The relationship between hygroscopicity and the microsurface of heated wood was examined using
the fractal surface dimensionality. The hygroscopicity of heated wood decreased with the increase
in heating temperature to 250°C, and then decreased again above 350°C after increasing up
to 350°C. This change corresponded to chemical changes in the wood, especially a reduction in hydroxyl
groups, up to 250°C, and to the temperature dependence of the fractal dimensionality calculated
from nitrogen gas adsorption above 250°C. The fractal dimensionality increased gradually
from 100 to 250°C, followed by a rapid increase above 250°C with a peak at 350°C, and leveled off
above 400°C. From the results, it is concluded that hygroscopicity of heated wood changes at
250°C and that it is dependent upon the chemical properties of wood below 250°C and upon the
surface complexity above 250°C.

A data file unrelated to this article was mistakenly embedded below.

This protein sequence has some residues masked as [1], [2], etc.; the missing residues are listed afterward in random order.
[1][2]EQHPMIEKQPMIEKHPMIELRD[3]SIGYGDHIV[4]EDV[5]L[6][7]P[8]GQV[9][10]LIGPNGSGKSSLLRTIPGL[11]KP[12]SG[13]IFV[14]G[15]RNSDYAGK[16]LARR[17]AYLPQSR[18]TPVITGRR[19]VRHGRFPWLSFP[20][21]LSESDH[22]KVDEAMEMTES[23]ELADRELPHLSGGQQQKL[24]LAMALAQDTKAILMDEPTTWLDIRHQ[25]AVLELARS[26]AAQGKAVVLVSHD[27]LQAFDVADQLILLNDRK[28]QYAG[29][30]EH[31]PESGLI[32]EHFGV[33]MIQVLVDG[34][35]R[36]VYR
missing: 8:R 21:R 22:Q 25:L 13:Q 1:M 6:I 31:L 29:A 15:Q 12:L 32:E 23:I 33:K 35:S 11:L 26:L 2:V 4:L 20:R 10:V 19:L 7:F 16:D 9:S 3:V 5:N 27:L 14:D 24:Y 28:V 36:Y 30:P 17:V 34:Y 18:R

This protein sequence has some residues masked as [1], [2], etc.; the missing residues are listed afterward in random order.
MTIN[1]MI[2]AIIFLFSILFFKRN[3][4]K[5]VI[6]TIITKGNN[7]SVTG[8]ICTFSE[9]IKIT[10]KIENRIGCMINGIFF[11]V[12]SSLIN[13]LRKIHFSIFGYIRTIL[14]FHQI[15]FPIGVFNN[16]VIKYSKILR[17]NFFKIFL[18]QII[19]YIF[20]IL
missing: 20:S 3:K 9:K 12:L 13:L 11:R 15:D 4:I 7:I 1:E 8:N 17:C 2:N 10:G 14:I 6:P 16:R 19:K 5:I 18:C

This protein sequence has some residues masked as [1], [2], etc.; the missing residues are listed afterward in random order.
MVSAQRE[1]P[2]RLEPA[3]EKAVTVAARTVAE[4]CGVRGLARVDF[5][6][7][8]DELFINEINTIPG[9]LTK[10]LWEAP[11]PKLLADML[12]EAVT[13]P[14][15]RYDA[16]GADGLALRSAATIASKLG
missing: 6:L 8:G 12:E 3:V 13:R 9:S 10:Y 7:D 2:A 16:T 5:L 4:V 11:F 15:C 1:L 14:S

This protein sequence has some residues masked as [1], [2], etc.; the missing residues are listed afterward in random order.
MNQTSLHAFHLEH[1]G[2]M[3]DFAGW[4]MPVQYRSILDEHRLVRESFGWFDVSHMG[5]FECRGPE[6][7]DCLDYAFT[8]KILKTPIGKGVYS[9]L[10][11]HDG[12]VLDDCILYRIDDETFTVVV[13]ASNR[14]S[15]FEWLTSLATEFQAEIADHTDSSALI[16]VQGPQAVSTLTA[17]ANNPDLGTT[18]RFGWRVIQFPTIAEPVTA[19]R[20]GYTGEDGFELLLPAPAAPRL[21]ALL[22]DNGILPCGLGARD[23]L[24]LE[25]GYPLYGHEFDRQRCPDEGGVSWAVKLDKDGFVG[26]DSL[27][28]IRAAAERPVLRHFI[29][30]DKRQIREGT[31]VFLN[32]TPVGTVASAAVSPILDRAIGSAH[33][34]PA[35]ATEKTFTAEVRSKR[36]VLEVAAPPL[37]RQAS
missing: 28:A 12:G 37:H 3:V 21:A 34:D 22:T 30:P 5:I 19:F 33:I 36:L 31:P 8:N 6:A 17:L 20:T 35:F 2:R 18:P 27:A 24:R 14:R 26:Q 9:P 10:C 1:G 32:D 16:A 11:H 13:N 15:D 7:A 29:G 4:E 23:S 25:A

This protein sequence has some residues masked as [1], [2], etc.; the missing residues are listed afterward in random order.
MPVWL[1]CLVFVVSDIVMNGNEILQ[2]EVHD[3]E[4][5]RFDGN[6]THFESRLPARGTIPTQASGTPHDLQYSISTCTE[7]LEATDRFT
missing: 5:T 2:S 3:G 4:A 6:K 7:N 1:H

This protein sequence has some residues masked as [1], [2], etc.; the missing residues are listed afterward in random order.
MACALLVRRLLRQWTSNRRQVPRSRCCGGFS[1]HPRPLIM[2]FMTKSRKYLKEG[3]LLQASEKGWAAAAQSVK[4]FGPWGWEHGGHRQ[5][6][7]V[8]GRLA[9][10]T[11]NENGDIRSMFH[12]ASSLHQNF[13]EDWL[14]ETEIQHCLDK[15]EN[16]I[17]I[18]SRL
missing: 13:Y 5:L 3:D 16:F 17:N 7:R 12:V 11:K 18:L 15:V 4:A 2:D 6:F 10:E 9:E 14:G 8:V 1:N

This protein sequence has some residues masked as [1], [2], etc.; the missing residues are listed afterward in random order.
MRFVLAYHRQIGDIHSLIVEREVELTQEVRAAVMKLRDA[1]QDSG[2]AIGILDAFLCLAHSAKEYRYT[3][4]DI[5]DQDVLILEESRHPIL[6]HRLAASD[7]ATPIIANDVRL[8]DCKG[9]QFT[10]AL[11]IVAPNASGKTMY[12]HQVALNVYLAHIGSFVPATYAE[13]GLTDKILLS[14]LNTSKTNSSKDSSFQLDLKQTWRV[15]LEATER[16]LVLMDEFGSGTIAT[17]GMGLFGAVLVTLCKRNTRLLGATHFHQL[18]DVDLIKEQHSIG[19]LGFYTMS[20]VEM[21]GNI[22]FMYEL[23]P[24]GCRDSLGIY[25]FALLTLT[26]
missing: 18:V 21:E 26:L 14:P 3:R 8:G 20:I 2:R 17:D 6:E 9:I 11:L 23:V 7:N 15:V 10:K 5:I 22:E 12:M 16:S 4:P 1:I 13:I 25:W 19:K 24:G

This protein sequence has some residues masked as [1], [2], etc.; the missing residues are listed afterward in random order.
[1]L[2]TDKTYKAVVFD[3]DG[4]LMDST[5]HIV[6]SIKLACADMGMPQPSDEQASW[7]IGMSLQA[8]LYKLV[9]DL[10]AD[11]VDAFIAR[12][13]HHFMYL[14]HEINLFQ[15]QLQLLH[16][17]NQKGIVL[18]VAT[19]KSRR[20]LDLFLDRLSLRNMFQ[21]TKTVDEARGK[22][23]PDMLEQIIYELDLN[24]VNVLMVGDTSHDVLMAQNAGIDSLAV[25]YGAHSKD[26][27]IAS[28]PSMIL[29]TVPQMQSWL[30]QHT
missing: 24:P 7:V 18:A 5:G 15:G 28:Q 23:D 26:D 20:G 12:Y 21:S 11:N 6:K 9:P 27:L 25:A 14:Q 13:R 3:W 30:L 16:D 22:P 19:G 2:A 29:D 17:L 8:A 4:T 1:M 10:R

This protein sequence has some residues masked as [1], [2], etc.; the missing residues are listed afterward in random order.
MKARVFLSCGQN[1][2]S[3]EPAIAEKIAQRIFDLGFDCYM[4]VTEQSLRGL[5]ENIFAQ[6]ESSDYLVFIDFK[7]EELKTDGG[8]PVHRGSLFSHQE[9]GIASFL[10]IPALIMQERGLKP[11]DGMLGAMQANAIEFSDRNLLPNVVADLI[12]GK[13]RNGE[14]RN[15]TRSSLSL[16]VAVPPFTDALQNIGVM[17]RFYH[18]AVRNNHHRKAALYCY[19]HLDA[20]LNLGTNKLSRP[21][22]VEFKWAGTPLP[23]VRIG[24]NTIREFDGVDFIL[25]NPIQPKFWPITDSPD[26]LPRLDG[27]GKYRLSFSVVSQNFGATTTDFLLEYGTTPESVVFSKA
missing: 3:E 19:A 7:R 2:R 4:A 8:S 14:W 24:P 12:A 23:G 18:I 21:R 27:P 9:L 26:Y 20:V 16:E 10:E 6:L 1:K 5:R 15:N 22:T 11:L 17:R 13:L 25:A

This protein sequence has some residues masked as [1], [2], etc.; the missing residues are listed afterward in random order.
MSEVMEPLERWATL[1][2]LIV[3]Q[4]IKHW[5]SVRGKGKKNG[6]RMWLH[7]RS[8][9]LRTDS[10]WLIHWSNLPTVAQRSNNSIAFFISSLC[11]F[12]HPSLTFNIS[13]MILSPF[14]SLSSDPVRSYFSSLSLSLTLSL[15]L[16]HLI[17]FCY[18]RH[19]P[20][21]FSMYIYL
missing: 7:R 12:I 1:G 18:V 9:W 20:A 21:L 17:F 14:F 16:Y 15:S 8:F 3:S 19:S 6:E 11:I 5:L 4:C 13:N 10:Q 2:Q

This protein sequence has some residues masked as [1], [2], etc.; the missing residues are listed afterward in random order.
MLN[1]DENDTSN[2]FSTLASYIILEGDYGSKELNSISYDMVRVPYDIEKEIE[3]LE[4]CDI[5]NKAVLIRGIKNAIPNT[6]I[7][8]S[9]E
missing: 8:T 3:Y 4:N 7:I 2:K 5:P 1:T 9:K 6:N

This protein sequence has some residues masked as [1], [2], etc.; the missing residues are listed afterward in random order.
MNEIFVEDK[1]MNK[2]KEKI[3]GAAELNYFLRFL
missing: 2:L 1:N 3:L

Electron count is one of the key factors controlling the formation of complex intermetallic structures. The delocalized nature of bonding in metals, however, has made it difficult to connect these electron counts to the various structural features that make up complex intermetallics. In this article, we illustrate how structural progressions in transition metal-main group intermetallics can in fact be simply understood with the 18-n bonding scheme, using as an example series the four binary phases of the Os–Al system. Our analysis begins with the CsCl-type OsAl phase, whose 11 electrons/Os count is one electron short of that predicted by the 18-n rule. This electron deficiency provides a driving force for Al incorporation to make more Al-rich intermetallic phases. In the structures of Os2Al3 (own type) and OsAl2 (MoSi2 type), each additional Al atom contributes three electrons, two of which go towards cleaving Os–Os isolobal bonds, with the third alleviating the original electron deficiency of OsAl. Across the series, the framework of isolobal Os–Os bonds is reduced from a primitive cubic network (n=6, OsAl) to layers of cubes (n=5, Os2Al3) to individual square nets (n=4, OsAl2). Upon adding more Al to form Os4Al13, the Os–Os contacts are further reduced to dumbbells at the interfaces between fluorite-type columns. At this point, the added Al raises the electron count beyond that needed for filled octadecets on the Os atoms; the excess electrons are accommodated by Al–Al bonds. Throughout this work, we emphasize how the 18-n scheme can be applied from structural inspection alone, with theoretical calculations confirming or refining these conclusions.